• Row 1: knit across
  • Row 2: purl across

Here comes the exciting part: the lace row. This sequence of increases & decreases is what turns a fairly ordinary stitch pattern into something visually interesting (and, in this case, wavy!). During each repeat, you are going to decrease a total of 6 times (the k2tog stitches) and increase a total of 6 times (the yarn overs). So, even though you’re subtracting stitches in some places & adding them in others, your total stitch count at the end of each row should always be the same (108, to be precise).

  • Row 3: k2tog 3 times, *k1, yo* 6 times, k2tog 3 times. Place stitch marker. Repeat across row 5 more times.

Phew! Take a step back & congratulate yourself— you just finished the tricky part & I bet it looks like a rat’s nest, doesn’t it? Just remember: you’re taking a wavy row & straightening it out onto your needle, so it really should look a bit confused.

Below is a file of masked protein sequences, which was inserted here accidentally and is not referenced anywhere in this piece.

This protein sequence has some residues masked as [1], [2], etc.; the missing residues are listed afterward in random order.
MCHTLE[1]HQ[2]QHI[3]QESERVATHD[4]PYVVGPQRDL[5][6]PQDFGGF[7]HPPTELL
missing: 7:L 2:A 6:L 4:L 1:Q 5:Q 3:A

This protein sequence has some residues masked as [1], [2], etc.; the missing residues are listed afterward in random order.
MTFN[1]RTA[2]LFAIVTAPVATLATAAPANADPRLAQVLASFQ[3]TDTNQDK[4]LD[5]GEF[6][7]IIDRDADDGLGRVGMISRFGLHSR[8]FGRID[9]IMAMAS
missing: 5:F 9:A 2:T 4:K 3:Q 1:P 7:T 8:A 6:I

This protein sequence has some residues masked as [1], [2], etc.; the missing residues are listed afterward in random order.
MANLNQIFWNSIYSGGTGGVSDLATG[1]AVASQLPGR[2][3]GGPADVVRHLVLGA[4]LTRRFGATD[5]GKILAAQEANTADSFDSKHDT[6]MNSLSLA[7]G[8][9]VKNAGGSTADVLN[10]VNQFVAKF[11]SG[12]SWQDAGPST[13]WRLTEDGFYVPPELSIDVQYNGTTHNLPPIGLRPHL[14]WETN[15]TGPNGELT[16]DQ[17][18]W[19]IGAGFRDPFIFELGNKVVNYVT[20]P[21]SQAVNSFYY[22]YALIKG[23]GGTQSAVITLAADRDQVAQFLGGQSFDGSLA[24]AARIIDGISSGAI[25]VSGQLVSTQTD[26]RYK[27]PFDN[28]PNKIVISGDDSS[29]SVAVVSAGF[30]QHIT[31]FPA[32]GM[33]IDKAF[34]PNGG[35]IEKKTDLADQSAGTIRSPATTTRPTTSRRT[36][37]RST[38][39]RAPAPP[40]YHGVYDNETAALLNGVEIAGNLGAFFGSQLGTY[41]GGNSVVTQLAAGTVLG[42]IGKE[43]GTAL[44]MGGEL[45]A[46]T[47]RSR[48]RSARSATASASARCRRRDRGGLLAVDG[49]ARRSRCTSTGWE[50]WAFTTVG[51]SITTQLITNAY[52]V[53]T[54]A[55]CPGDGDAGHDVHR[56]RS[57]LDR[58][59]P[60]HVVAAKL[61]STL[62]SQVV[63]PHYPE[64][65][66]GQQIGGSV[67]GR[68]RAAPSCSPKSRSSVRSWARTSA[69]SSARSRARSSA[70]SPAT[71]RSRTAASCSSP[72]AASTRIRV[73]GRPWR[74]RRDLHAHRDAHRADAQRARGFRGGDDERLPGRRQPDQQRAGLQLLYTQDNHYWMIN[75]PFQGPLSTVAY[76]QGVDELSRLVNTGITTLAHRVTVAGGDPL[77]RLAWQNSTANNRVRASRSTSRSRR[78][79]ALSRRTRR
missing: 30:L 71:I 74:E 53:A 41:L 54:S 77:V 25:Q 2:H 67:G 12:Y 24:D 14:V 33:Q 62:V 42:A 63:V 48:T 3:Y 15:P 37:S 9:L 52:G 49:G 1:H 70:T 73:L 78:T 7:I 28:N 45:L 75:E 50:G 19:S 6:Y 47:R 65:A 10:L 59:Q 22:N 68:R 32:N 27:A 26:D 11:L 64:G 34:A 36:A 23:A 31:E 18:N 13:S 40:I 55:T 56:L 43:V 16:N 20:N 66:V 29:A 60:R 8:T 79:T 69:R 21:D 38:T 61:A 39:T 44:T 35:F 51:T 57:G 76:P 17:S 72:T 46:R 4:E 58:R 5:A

• Row 4: knit across

And that’s really all there is to it! You’ll repeat those 4 rows about 14 more times, depending on how big around you’d like your armholes. To finish, bind off & break yarn, leaving at least a 12˝ tail.

ontheneedles
Don’t panic when your work-in-progress looks bunchy!

Diving in Deeper:

The lace row sure does have a lot of counting— wouldn’t it be a lot easier to use more markers?